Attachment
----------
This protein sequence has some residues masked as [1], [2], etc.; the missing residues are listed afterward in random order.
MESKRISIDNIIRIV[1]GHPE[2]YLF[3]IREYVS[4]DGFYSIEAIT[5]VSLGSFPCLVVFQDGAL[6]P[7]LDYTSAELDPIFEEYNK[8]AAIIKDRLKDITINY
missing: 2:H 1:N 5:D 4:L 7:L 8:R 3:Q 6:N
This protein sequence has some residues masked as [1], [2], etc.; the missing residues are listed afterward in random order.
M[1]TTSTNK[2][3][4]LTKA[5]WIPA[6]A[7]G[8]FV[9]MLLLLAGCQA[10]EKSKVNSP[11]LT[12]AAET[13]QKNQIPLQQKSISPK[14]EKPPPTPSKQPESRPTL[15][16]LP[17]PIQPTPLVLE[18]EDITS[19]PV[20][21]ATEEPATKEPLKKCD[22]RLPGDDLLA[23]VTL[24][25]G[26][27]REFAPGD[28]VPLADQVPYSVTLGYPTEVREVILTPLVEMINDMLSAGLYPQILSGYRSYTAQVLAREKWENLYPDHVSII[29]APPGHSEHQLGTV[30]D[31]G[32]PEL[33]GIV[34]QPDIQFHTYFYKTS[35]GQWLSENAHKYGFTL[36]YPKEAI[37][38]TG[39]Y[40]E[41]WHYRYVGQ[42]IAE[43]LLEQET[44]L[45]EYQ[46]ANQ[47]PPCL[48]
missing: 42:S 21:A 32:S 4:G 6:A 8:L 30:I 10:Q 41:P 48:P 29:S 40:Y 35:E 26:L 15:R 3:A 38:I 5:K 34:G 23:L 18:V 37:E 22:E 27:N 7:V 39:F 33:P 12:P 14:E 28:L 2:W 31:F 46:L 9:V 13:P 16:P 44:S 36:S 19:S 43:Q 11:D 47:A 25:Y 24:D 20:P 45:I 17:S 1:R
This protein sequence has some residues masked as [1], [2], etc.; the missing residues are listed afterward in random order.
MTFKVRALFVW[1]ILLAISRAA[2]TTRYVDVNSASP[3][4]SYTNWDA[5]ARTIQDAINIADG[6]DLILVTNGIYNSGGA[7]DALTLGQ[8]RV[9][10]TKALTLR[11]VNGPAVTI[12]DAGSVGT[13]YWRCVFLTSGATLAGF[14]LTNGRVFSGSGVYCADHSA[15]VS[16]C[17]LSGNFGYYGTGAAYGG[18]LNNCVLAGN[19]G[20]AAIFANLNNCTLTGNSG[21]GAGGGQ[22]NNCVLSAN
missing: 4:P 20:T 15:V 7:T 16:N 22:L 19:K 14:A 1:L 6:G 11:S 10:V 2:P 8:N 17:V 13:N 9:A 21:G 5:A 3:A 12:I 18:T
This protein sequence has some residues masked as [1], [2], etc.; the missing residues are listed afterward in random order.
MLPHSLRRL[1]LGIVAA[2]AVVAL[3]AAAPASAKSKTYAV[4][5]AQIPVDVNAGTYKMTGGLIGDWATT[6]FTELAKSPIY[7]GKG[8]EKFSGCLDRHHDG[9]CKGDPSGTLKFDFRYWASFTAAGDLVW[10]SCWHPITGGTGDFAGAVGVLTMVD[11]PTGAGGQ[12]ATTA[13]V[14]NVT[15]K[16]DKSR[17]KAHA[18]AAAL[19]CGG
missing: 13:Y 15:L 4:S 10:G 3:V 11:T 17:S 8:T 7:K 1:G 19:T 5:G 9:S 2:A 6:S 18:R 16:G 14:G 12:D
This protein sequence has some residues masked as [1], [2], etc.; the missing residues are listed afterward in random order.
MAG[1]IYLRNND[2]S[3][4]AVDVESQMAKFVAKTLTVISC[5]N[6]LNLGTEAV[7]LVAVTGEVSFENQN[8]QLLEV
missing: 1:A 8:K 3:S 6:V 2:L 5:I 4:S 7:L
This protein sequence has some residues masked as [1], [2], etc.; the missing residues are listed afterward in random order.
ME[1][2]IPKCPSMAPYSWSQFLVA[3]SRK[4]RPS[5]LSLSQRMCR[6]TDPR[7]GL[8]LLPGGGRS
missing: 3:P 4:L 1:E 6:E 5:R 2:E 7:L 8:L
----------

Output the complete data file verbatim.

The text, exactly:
This protein sequence has some residues masked as [1], [2], etc.; the missing residues are listed afterward in random order.
MESKRISIDNIIRIV[1]GHPE[2]YLF[3]IREYVS[4]DGFYSIEAIT[5]VSLGSFPCLVVFQDGAL[6]P[7]LDYTSAELDPIFEEYNK[8]AAIIKDRLKDITINY
missing: 2:H 1:N 5:D 4:L 7:L 8:R 3:Q 6:N
This protein sequence has some residues masked as [1], [2], etc.; the missing residues are listed afterward in random order.
M[1]TTSTNK[2][3][4]LTKA[5]WIPA[6]A[7]G[8]FV[9]MLLLLAGCQA[10]EKSKVNSP[11]LT[12]AAET[13]QKNQIPLQQKSISPK[14]EKPPPTPSKQPESRPTL[15][16]LP[17]PIQPTPLVLE[18]EDITS[19]PV[20][21]ATEEPATKEPLKKCD[22]RLPGDDLLA[23]VTL[24][25]G[26][27]REFAPGD[28]VPLADQVPYSVTLGYPTEVREVILTPLVEMINDMLSAGLYPQILSGYRSYTAQVLAREKWENLYPDHVSII[29]APPGHSEHQLGTV[30]D[31]G[32]PEL[33]GIV[34]QPDIQFHTYFYKTS[35]GQWLSENAHKYGFTL[36]YPKEAI[37][38]TG[39]Y[40]E[41]WHYRYVGQ[42]IAE[43]LLEQET[44]L[45]EYQ[46]ANQ[47]PPCL[48]
missing: 42:S 21:A 32:S 4:G 6:A 8:L 30:I 10:Q 41:P 48:P 29:S 40:Y 35:E 26:L 15:R 3:A 38:I 5:K 34:G 23:L 18:V 37:E 22:E 27:N 7:V 39:F 33:P 12:P 14:E 28:L 2:W 31:F 46:L 9:V 13:P 16:P 44:S 36:S 19:S 43:Q 11:D 47:A 25:Y 24:D 20:P 45:I 17:S 1:R
This protein sequence has some residues masked as [1], [2], etc.; the missing residues are listed afterward in random order.
MTFKVRALFVW[1]ILLAISRAA[2]TTRYVDVNSASP[3][4]SYTNWDA[5]ARTIQDAINIADG[6]DLILVTNGIYNSGGA[7]DALTLGQ[8]RV[9][10]TKALTLR[11]VNGPAVTI[12]DAGSVGT[13]YWRCVFLTSGATLAGF[14]LTNGRVFSGSGVYCADHSA[15]VS[16]C[17]LSGNFGYYGTGAAYGG[18]LNNCVLAGN[19]G[20]AAIFANLNNCTLTGNSG[21]GAGGGQ[22]NNCVLSAN
missing: 4:P 20:T 15:V 7:T 16:N 22:L 19:K 14:A 1:L 6:G 11:S 10:V 2:P 8:N 17:V 13:N 9:A 21:G 5:A 3:A 12:I 18:T
This protein sequence has some residues masked as [1], [2], etc.; the missing residues are listed afterward in random order.
MLPHSLRRL[1]LGIVAA[2]AVVAL[3]AAAPASAKSKTYAV[4][5]AQIPVDVNAGTYKMTGGLIGDWATT[6]FTELAKSPIY[7]GKG[8]EKFSGCLDRHHDG[9]CKGDPSGTLKFDFRYWASFTAAGDLVW[10]SCWHPITGGTGDFAGAVGVLTMVD[11]PTGAGGQ[12]ATTA[13]V[14]NVT[15]K[16]DKSR[17]KAHA[18]AAAL[19]CGG
missing: 13:Y 15:L 4:S 10:G 3:V 11:T 17:S 8:T 7:K 1:G 19:T 5:G 9:S 2:A 6:S 18:R 16:G 14:G 12:D
This protein sequence has some residues masked as [1], [2], etc.; the missing residues are listed afterward in random order.
MAG[1]IYLRNND[2]S[3][4]AVDVESQMAKFVAKTLTVISC[5]N[6]LNLGTEAV[7]LVAVTGEVSFENQN[8]QLLEV
missing: 1:A 8:K 3:S 6:V 2:L 5:I 4:S 7:L
This protein sequence has some residues masked as [1], [2], etc.; the missing residues are listed afterward in random order.
ME[1][2]IPKCPSMAPYSWSQFLVA[3]SRK[4]RPS[5]LSLSQRMCR[6]TDPR[7]GL[8]LLPGGGRS
missing: 3:P 4:L 1:E 6:E 5:R 2:E 7:L 8:L